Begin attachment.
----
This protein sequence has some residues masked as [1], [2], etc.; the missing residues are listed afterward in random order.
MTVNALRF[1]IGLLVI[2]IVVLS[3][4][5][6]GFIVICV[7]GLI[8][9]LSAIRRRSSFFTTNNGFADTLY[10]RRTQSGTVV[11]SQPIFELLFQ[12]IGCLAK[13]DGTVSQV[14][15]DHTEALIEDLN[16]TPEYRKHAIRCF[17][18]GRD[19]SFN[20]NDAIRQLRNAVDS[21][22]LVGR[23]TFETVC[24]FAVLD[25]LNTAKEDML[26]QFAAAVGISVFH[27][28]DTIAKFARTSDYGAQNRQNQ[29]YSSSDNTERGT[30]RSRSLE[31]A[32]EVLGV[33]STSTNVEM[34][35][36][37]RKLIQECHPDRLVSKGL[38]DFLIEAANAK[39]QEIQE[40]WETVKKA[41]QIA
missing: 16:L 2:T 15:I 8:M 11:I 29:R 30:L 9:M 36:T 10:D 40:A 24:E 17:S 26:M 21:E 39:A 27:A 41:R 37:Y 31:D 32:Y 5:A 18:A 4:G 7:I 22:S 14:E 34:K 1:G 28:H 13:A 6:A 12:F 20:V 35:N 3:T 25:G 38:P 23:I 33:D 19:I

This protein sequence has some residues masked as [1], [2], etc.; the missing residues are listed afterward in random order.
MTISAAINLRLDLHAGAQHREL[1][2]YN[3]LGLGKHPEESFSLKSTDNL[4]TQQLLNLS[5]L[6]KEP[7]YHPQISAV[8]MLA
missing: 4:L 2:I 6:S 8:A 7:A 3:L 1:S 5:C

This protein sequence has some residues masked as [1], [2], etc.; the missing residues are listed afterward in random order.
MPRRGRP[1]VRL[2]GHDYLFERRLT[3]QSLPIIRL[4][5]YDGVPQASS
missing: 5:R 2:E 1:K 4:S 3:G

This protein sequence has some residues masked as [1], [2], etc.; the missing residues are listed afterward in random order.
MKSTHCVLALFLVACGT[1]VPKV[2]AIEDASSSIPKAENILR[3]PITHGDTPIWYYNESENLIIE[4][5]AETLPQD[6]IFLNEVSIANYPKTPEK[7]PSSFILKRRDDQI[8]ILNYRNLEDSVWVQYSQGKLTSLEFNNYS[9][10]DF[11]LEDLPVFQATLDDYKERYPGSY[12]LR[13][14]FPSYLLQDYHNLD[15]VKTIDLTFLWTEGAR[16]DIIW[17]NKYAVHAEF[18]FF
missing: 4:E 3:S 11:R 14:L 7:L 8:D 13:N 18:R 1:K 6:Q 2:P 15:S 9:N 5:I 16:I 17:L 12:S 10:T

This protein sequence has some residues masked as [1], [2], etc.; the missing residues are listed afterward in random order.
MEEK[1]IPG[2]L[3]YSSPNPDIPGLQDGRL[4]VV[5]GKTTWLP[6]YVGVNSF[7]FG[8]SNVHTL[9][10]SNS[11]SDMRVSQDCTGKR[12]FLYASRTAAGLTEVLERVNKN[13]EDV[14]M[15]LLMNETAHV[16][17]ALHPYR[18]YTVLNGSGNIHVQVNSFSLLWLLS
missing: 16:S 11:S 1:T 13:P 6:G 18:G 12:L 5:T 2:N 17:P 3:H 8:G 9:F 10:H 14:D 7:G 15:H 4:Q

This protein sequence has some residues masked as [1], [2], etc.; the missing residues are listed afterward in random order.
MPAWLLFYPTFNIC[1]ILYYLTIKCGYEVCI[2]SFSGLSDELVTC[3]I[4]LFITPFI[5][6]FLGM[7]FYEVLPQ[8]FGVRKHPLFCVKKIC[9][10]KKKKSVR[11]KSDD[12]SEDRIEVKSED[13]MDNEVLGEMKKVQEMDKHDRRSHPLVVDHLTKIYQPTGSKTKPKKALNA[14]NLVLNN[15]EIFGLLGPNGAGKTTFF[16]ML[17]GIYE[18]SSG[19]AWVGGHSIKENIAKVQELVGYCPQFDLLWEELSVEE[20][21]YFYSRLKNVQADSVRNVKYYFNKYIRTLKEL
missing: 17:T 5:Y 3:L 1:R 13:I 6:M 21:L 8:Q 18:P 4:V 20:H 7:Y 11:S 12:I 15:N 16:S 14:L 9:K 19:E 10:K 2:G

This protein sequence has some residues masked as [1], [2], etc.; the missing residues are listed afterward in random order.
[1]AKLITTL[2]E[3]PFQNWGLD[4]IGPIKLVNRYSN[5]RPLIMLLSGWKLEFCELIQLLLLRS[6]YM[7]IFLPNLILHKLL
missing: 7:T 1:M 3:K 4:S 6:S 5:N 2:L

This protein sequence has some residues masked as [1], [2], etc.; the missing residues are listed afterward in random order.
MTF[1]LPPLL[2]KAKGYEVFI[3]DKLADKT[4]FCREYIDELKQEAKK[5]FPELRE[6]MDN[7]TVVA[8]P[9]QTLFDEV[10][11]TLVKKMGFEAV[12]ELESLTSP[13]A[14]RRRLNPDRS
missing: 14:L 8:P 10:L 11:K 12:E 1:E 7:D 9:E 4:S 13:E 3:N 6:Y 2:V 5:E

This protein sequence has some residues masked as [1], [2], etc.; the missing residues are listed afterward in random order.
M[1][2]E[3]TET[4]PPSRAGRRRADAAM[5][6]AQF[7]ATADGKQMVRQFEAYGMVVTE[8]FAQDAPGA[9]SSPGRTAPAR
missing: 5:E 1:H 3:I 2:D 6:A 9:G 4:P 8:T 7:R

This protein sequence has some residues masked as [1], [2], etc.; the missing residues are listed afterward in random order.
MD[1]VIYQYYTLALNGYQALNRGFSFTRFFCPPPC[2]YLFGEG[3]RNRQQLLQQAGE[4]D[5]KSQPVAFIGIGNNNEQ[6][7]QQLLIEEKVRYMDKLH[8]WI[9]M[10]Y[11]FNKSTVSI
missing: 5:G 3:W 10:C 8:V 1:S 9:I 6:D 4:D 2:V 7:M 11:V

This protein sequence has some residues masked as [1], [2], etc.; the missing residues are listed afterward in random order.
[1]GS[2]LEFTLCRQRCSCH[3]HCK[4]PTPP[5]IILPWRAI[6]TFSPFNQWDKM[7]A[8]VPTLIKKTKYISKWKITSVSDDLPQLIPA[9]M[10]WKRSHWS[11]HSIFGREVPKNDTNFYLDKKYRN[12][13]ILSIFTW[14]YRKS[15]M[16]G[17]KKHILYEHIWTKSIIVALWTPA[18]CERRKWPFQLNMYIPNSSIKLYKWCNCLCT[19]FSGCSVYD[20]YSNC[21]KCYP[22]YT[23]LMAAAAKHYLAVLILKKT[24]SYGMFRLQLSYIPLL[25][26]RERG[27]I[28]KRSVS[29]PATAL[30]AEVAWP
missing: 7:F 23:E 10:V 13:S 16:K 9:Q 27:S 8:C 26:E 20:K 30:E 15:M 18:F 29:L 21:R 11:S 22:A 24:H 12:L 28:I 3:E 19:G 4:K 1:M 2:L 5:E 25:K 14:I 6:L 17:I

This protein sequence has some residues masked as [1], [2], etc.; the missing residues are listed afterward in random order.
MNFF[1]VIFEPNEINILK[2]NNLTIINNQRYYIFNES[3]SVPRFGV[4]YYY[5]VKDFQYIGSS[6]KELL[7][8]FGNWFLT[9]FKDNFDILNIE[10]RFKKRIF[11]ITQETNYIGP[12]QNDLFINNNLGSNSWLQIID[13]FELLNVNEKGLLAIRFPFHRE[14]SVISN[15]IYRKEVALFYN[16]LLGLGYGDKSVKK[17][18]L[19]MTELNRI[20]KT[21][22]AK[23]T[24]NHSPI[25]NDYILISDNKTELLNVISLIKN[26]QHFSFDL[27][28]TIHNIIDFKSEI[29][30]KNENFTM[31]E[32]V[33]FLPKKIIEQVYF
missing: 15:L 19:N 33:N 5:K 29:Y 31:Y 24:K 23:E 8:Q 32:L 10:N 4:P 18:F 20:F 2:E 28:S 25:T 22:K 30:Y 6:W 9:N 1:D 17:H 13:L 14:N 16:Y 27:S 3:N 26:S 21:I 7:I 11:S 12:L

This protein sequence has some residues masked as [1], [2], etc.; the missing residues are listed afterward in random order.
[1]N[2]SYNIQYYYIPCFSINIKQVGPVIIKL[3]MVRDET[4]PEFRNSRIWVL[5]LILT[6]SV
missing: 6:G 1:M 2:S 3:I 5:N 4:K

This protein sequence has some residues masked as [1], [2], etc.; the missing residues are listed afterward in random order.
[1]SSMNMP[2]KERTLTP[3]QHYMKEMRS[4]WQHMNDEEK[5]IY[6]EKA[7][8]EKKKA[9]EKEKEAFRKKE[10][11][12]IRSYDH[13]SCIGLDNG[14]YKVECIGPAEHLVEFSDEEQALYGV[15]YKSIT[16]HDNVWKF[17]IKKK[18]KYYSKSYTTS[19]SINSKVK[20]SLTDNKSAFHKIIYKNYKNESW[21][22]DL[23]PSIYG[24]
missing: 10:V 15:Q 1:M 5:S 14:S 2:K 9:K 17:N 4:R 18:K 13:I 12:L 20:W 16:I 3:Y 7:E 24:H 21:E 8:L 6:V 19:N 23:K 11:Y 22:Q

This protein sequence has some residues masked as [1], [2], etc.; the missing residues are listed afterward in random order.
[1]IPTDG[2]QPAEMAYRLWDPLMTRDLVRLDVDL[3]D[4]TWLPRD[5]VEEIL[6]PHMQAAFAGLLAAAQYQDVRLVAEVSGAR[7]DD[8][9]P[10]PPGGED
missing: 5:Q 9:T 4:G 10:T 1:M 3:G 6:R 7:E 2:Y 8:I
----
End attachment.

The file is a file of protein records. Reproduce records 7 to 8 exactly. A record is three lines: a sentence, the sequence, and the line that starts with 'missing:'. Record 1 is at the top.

This protein sequence has some residues masked as [1], [2], etc.; the missing residues are listed afterward in random order.
[1]AKLITTL[2]E[3]PFQNWGLD[4]IGPIKLVNRYSN[5]RPLIMLLSGWKLEFCELIQLLLLRS[6]YM[7]IFLPNLILHKLL
missing: 7:T 1:M 3:K 4:S 6:S 5:N 2:L

This protein sequence has some residues masked as [1], [2], etc.; the missing residues are listed afterward in random order.
MTF[1]LPPLL[2]KAKGYEVFI[3]DKLADKT[4]FCREYIDELKQEAKK[5]FPELRE[6]MDN[7]TVVA[8]P[9]QTLFDEV[10][11]TLVKKMGFEAV[12]ELESLTSP[13]A[14]RRRLNPDRS
missing: 14:L 8:P 10:L 11:K 12:E 1:E 7:D 9:E 4:S 13:E 3:N 6:Y 2:V 5:E